Living at the convergence of faith and art.

Disfocia: It’s Gifts and Challenges

Lew caught on film!

Hi!  My name’s Lew, and I suffer from disfocia.

Dis.fo.ci.a: (dis-fō’-chee-a) from the Latin prefix dis, meaning not or to withhold, and the Latin verb focia, meaning to focus or concentrate. A common “disorder” in persons with either broad interests, broad pursuits, or broad thinking as global thinkers, philomaths,or polymaths.

See more at philomath and polymath.

Recently I discovered that I’m not scatter-brained at all, I’m just a global thinker. I really need to see the big picture before I can effectively drill down into details. Context is vital to me and guides the way I interact with life. I live seeking meaning and purpose in pursuit of truth.

Being a global thinker has its drawbacks as well. When paired with philomathy, the love of learning, global thinking can cause a kind of euphoria and with it “disfocia” – the state of becoming unfocused; not to be misunderstood as becoming confused. A lack of focus and a lack of understanding are two different things entirely.

The condition of disfocia is similar to a puppy seeing too many kids to play with, or an avid reader discovering a great bookstore – the choices are legion. I often suffer disfocia when I become interested in too many subjects simultaneously. I must impose some self-discipline in order to remember why I’m here and what I was after in the first place. I must, as a philosopher once said, “Stay the course.”

At times I hear people say to me, Jack of all trades, Master of none. It is then that I realize just how little most people know about a global philomath. The close cousin to the philomath is the polymath. This person is someone who has achieved true mastery of many fields of endeavor.

Perhaps the most famous of all polymaths was Leonardo daVinci. If there was ever a person whose diversity of diversions was fruitfully apparent, it must be daVinci. A master painter, a master illustrator, a master inventor, a master scientist, daVinci embodies the Renaissance man. While I am nowhere near the level of mastery of daVinci, I am very good at those things I choose to follow and develop.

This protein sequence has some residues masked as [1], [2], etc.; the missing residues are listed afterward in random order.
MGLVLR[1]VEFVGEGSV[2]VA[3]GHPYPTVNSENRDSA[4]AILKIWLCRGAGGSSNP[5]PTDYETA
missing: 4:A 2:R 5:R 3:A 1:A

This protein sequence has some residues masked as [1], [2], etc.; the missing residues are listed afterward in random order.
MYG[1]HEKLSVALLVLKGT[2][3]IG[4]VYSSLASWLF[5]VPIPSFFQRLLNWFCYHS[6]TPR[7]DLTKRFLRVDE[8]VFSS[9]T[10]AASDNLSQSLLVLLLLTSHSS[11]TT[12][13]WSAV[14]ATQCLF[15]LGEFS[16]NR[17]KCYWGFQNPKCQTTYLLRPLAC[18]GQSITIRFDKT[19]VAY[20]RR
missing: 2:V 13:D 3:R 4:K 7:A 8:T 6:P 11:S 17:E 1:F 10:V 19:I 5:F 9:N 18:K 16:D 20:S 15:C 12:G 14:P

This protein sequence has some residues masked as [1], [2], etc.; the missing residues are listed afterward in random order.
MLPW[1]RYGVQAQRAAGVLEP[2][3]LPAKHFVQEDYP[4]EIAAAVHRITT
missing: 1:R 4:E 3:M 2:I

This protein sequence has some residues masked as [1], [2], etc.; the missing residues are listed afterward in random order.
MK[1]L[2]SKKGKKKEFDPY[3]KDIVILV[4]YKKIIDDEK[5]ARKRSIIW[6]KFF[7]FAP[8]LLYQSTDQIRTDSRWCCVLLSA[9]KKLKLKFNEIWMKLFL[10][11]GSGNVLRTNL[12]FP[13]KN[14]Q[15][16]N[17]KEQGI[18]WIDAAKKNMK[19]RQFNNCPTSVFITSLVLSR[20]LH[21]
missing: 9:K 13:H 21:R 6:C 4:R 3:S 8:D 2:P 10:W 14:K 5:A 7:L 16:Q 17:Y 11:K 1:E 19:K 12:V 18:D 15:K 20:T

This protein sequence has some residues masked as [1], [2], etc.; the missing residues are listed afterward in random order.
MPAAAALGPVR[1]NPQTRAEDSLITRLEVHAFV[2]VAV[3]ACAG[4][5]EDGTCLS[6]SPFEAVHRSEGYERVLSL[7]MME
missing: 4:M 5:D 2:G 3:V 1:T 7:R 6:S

The bottom line for me though, is a need to focus. Interests are one thing, gifts are quite another. In my blog here at Creative Harmonies, what began as a personal exploration of the multitude of harmonies between the great domains of faith, science, and art has been boiled down to a focused pursuit of the integration of faith & art. While I still hold deep interests in the domain of science, I need to focus and minimize the effects of disfocia in my life. It’s tough enough to focus while working within the domains of faith & art. I don’t need to add to it by releasing myself into the larger pursuit of the blatantly obvious harmonies between three of the greatest of all human domains of inquiry. Two is enough.

I have found that my bouts of disfocia are remedied by such tools as lists, mind maps, and various reminders of what I’m really after – the truth. It takes personal discipline to turn from the many tantalizing offerings in even adjacent subjects such as collage vs. quilt-making, or journaling vs. bookbinding. So, for me, a list of prioritized pursuits and projects keeps me on track and each yields fruit in its own good time. Deadlines are also a wonderful motivation to stay on-task, as it were, pursuing the development, implementation, and completion of a project.

The gift of being both philomathic and global is that I’m very open-minded. The downside can be that I sometimes fall into the realm of being open-ended; where’s the project going, and when will it be finished?

Research and development of projects can be both blessed and cursed by my gifts of philomathy and global thinking; blessed simply because while I’m looking for some sort of truthful context, I am also open to serendipitous possibilities and discoveries. I have few, if any, foregone conclusions. My gifts can turn and bite me though when I allow them uninhibited free-reign and realize that what I’m encountering is the candy of unlimited possibility. If not quickly brought under control, I can end up like the town Mayor in the motion picture Chocolat; who ate himself into oblivion right there in the front window of the chocolaterie.

I no longer bristle at the accusation that I may be a Jack of all trades, and a Master of none. I’ve found that a life of wonder and possibility; a life of discovery and expressive adventure all add up to a more open disposition for differing points of view. I’ve learned that while this Creation of which we’re all a part is indeed endowed with self-evident truths, it is also a realm of unlimited variety and beauty.

Without apology I say, with my fellow philomathic-globals, – “I want to see it all.”

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